The US bicentennial celebrations in 1976 seemed to awaken a few thoughts about the Native American indigenous people, and inspired the use of that specific culture as the background for William Gridler’s horror film. Establishing his eccentric bona fides early with Tony Curtis as a disco-dancing fake spiritualist, Gridler sets up one strange scene after another to deliver a battered package of horror goods.
Adapted from Graham Masterton’s novel, The Manitou is set in San Francisco, and re-hashes a number of scenes familiar from The Omen and The Exorcist, but the Native American concepts are interesting enough to create a unique flavour. Harry Erskine (Curtis) is a con-man, but develops some kind of faith when his girlfriend Karen Tandy (Susan Strasberg) develops a huge lump/hump/thing on the back of her neck. Medical science steps back in amazement when scans reveal a centuries old Indian medicine man growing inside, and attempts to use scalpels and lazers to remove the unwanted growth lead to predictably nasty demises. Even Erskine’s paying customers take to levitating and flinging themselves down his stairs, and things jump up a notch when The Manitou finally arrives and moves the game to another dimension. All Curtis can do is chuck an electric typewriter at the strange entity, known as Misquamacus, a word that Curtis’s Brooklyn drawl regularly mis-pronounces as Mixmaster.
Being stuck in traffic behind a large yellow agricultural machine labelled Manitou reminded me to take another look at this opus; you might come to scoff, but the film is held together not by Curtis and his eccentric light-comedy stylings, but by Michael Ansara as the shamanic guide John Singing Rock. Chiding Erskine for the damage that has been done to his people over history, this Native American character not only talks the talk when it comes to the occult, he walks the walk. Even when Karen’s hospital turns into an ice-cave, her hospital room becomes a portal to another dimension, and Karen herself starts firing lightning bolts from her fingertips, John Singing Rock keeps his head and keeps things on track to deliver a satisfying fire-ball flinging finale.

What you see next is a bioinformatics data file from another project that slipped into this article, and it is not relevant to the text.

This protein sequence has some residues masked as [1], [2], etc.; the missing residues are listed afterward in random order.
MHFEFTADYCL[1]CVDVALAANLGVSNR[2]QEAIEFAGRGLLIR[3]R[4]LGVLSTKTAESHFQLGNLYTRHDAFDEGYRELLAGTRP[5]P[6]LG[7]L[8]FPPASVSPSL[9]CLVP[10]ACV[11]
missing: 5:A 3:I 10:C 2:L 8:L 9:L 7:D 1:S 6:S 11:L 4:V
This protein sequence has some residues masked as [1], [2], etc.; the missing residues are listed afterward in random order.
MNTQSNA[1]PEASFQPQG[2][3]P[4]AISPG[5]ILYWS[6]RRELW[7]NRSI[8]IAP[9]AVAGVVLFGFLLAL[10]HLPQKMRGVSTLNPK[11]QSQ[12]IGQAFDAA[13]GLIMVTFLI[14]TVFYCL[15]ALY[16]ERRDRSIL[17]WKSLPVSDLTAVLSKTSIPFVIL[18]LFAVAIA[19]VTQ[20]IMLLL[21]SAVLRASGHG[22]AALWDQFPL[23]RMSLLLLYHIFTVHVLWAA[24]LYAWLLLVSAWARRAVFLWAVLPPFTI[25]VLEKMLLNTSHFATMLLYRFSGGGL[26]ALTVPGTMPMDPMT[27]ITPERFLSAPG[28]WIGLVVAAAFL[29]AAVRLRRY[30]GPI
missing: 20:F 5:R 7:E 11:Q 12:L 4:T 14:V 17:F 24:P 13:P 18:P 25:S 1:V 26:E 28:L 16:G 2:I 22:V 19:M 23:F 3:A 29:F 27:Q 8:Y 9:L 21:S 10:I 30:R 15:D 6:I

The Manitou is fondly remembered by those who saw it in ’78, and the camp value has only increased over the years. The trailer below covers most of the salient points; Burgess Meredith has a ‘special appearance’ as an occult expert, but really, there’s no space for another eccentric turn in a film chock full of them, with resonant ideas ravaged from Native American traditions then poorly integrated into the silliest of Hollywood idea soups. And yet, over the decades, there’s something about the Manitou which has stuck with me, a Manitou for All Seasons perhaps. This film is hard to find, but a glimpse of the trailer below should tell you all you need to know about this rich, gamey cinematic one-off.
Bahaha! “A manitou for all seasons”. Good one!
This film looks like a Grand Dame of camp horror. The trailer was a treat in itself!
All the key points are in the trailer, but the film unfolds them with some majesty…
I saw this when I was in grade school on Showtime back in the late 70s. The old lady floating down the hall scene scared the living shit out of me. Yet, I was a little horror movie nerd and loved it despite that. I guess I was a weird kid because I kind of liked the rush from being scared by a movie. Real life scares were a different story.
Yes, the old flaoty woman was a good moment, and seems to have echoes in Haunting of Hill House. Nice to hear I’m not the only one who got a thrill from this movie!
“What does a white man want with Indian magic?” 🤠